How do you treat chondritis and pharyngitis?

    Chondritis and pharyngitis actually describe two very different conditions that sometimes can occur together. Equine pharyngitis describes a condition in which the diffusely located lymphoid tissue enlarges and results in numerous small bumps on the surface of the pharynx. This condition also can be described as lymphoid hyperplasia or follicular hyperplasia.

    Lymphoid enlargement generally is caused by inflammation from a viral or bacterial infection. This often is observed in young horses and, in most cases, the inflammation is mild and self-limiting. In more severe cases, the inflammation can affect the normal function of the pharynx leading to possible pharyngeal collapse or dorsal displacement of the soft palate. Treatment involves the administration of anti-inflammatory agents and antibiotics. Anti-inflammatory agents can be applied topically using “throat spray” solutions. Throat sprays often contain corticosteroids that help treat the inflammation within the pharynx. Chondritis is inflammation of the laryngeal cartilages and most notably the arytenoid cartilage (arytenoid chondritis). The inflammation can be caused by trauma or a low grade infection involving the arytenoid cartilage. The affected arytenoid generally is enlarged and may have an ulcer or small elevated site of granulation tissue (called a granuloma). The opposite arytenoid can develop a “kissing lesion” caused by contact with the affected arytenoid. The condition often is progressive and can lead to complete paralysis of the affected arytenoid.In some cases, horses can have difficulty breathing and make a loud respiratory noise. Treatment should initially involve systemic anti-inflammatory agents and antibiotics. Local therapy consisting of antiseptics and corticosteroids (throat spray) also can be used. A temporary or permanent tracheotomy may be necessary in case of severe airway obstruction due to swelling of the affected area. Surgical removal of a granuloma on the arytenoid can be performed using a laser. In some cases, a portion of the affected arytenoid (partial arytenoidectomy) is removed to improve airflow and, potentially, athletic performance.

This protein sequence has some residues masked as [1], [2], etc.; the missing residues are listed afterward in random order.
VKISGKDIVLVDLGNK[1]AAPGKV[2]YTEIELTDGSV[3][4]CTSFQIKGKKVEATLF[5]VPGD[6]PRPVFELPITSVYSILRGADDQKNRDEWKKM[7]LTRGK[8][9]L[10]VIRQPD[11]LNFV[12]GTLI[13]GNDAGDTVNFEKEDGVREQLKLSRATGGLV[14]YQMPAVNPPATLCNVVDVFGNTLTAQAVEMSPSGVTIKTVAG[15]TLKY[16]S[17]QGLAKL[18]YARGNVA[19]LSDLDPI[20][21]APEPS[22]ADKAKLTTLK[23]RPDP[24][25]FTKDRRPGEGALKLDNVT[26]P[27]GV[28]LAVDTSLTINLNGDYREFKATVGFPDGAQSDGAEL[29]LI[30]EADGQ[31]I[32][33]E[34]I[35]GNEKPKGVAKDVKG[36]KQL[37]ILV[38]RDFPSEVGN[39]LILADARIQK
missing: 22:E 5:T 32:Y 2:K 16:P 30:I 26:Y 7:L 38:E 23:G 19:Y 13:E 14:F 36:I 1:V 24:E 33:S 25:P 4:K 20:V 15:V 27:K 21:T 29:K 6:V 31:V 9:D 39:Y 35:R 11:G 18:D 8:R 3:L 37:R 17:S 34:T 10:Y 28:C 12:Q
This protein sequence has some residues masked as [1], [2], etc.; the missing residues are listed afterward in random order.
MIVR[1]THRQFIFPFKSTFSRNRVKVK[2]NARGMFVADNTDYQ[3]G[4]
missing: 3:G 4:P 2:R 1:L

This question was answered by Dwayne Rodgerson, DVM, an equine surgeon and partner for Hagyard Equine Medical Institute. Prior to joining the staff at Hagyard, Rodgerson was on faculty at the University of Florida for three years and at the University of Missouri for one year. Rodgerson did his surgical training at Auburn University and is a Diplomate of the American College of Veterinary Surgeons. Rodgerson originally is from Prince Edward Island, Canada.